What do you mean you are not interested in going to watch a sumo tournament? What’s not to love about watching near-naked men dressed in loincloths wrestling each other? Oh okay I admit it’s not quite a Tarzan look they have going on, and I may have skipped the overweight part, but still. And aren’t man-buns all the rage at the moment? It’s also the lights, the action, and the atmosphere. This is theatre-in-the-round at its finest. It’s sumo season baby, so get your mawashi on and reserve your seats now.
Tournaments are held in Tokyo in January, May and September. If you are lucky enough to be in Tokyo during tournament time, be sure to buy your tickets early. And I mean ridiculously early like hot cross buns going on sale on Boxing Day early. Saturdays sell out faster than any other day, and Sundays are not much better. If you know your itinerary there is no reason to wait. Click on this link for tournament dates and details for 2016 and 2017.
There are a few different types of seats that you can buy, however unless you know someone the ringside seats are near impossible to get your hands on. Which is maybe not such a bad thing as you need to be prepared to be hit with flying sand, and at times a flying wrestler. Ouch.
Other than the ringside seats, the first floor of the stadium consists mainly of box seats in sections A B and C. Section A is the closest to the front. The box seats are Japanese style seats with cushions on the floor. You need to take your shoes off and sit cross legged. Not a lot of room in these, but they are close to the action, and a whole heap of fun. Especially if, like us, you strike it lucky and find that those in the box next to you are the heads of some huge multinational conglomerate and consider it their duty to ply you with drinks and food all night. The Japanese are well known for their hospitality and this night was no exception. For every drink we would buy them, they would buy us three. For which my husband is eternally grateful, as being 6’2” with a cracked knee and a broken rib (skiing, but that's a whole other story), sitting cross legged on the floor was not something he was especially looking forward to. Their more than generous hospitality helped ease the pain, and before long he was cheering and cushion throwing like a local.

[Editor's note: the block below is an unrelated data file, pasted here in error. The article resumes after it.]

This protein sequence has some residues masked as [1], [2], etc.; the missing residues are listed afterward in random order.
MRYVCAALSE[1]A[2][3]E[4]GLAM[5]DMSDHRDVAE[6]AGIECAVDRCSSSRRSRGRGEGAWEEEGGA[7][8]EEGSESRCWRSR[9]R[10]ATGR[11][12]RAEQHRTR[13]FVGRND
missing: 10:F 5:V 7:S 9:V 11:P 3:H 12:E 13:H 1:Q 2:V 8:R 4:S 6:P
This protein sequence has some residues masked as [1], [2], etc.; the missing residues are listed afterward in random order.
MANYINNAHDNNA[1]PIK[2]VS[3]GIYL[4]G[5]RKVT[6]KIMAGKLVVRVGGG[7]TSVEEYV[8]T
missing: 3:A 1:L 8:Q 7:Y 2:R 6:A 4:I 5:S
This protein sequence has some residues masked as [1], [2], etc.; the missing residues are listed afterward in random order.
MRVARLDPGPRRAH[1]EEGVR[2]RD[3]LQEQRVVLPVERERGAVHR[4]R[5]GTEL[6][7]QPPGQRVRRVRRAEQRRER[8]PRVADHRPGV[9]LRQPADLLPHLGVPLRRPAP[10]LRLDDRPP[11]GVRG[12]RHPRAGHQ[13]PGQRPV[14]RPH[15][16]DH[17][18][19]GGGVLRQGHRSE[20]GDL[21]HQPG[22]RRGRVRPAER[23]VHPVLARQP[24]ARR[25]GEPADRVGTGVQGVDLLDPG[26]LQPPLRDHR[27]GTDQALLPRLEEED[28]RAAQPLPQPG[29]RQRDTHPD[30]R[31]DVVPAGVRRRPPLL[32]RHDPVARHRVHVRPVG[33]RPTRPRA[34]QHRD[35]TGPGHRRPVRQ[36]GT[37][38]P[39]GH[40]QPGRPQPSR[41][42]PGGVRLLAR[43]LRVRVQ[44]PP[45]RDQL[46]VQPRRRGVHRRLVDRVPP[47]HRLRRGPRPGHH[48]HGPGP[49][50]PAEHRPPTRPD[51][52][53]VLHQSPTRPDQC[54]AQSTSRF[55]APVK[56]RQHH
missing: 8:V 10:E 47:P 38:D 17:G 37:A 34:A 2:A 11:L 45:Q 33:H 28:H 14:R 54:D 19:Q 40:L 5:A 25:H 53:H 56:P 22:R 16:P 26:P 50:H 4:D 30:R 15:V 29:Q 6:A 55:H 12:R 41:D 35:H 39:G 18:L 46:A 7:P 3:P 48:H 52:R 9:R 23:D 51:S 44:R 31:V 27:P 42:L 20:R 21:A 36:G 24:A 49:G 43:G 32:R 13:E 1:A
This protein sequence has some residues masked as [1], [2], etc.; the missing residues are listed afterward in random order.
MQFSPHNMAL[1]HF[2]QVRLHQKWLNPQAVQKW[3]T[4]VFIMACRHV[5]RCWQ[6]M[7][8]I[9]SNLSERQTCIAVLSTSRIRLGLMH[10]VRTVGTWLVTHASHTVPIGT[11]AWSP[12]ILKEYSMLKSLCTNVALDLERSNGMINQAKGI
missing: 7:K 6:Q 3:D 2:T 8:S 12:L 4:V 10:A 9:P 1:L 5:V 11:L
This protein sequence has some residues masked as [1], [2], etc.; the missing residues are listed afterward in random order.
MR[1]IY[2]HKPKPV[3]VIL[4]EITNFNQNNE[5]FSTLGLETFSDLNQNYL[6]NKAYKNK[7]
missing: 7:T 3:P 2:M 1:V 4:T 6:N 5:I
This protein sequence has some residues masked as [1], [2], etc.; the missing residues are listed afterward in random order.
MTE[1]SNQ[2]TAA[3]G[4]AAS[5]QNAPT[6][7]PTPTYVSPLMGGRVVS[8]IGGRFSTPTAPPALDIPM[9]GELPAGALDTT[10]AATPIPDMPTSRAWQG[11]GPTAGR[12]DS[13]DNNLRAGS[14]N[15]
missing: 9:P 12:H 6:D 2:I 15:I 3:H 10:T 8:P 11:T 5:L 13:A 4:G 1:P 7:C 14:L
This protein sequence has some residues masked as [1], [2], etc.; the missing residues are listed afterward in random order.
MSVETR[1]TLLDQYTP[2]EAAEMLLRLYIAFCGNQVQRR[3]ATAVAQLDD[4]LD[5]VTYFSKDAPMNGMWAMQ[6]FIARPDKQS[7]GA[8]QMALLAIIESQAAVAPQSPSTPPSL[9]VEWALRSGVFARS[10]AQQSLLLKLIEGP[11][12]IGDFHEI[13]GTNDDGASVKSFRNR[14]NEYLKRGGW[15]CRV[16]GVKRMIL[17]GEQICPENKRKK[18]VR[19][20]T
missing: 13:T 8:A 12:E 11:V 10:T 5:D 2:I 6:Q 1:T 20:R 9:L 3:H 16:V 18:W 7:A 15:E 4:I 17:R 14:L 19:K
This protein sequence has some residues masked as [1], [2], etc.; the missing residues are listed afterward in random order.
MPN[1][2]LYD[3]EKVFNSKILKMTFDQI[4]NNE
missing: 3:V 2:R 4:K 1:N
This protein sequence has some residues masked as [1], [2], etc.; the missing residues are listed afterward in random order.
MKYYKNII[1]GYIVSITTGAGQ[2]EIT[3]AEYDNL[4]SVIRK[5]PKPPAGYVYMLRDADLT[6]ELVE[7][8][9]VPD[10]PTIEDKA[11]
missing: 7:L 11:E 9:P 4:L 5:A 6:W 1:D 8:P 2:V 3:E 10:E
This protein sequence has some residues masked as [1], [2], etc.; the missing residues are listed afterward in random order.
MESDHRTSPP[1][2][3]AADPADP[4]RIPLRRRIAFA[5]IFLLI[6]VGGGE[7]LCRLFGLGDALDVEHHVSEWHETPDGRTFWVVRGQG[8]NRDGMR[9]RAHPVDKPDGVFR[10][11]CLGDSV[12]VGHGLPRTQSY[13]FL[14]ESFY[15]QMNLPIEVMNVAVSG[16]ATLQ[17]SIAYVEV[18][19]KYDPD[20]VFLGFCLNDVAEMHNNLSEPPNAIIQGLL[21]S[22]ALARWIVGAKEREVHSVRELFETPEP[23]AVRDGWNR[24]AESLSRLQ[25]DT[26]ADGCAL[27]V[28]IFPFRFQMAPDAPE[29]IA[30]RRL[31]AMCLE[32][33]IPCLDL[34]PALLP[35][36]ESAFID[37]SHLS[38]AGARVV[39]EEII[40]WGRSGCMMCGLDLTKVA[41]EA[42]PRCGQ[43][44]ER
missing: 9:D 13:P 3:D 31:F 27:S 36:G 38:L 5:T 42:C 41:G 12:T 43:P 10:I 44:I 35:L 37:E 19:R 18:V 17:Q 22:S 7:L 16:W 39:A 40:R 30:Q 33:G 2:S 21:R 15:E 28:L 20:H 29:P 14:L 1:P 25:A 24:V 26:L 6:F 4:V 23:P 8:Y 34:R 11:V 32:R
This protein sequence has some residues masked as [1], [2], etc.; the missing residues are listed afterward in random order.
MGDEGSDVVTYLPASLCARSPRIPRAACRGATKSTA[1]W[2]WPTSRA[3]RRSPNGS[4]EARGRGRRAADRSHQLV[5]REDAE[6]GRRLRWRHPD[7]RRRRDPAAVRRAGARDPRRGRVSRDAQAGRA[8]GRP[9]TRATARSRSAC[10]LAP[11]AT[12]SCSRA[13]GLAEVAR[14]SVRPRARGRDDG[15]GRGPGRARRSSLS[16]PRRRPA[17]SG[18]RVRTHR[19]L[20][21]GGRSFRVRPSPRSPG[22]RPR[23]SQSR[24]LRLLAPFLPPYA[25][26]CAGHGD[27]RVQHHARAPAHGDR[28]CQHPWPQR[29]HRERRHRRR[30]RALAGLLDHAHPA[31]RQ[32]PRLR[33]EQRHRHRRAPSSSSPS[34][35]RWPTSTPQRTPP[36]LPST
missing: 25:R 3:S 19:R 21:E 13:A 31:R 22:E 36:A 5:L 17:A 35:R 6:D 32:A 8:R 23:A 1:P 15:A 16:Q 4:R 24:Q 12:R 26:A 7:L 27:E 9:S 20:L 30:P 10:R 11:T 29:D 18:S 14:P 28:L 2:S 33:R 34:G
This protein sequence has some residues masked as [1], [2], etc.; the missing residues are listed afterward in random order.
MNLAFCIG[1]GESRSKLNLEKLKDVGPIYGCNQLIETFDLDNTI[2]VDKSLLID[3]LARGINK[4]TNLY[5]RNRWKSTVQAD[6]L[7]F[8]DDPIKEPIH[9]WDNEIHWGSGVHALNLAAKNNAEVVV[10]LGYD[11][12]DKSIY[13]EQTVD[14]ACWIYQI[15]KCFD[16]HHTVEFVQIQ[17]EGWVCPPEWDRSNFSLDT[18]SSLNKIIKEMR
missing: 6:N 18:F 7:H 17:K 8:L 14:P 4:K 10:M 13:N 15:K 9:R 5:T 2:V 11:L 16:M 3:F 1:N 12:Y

The second floor of the stadium consists of the usual normal chair seating. These are of course cheaper seats as you are further away from the action, and I cannot state with any certainty if there is as much cushion throwing up there.
I can however vouch for the website www.buysumotickets.com as we bought our tickets from here without any fuss or bother and they were safely delivered to our hotel. Thankyou sumo tickets.
Bouts, although short, are intense. They are a few seconds of bodies grappling, locking, twisting and dropping. In fact, the ceremonies between the matches can last longer. These rituals can involve salt-tossing, foot stomping, stretching and singing.
Although the stadium opens at 8am, those in the know do not get there until at least 2pm. Wrestlers competing from this time are considered full professionals. From approximately 3.30pm is the Makuuchi ring entering ceremony. This is when the top level wrestlers appear, when the rikishi parade into the arena wearing their ceremonial aprons. During the earlier contests there are less people, the stadium is quieter, and the competition and atmosphere are not nearly as much fun. Usually by 6pm it is all over.
Then the next adventure begins. Getting your whiskey-sodden husband home when all he wants to do is stop and tell the world how wonderful sumo is.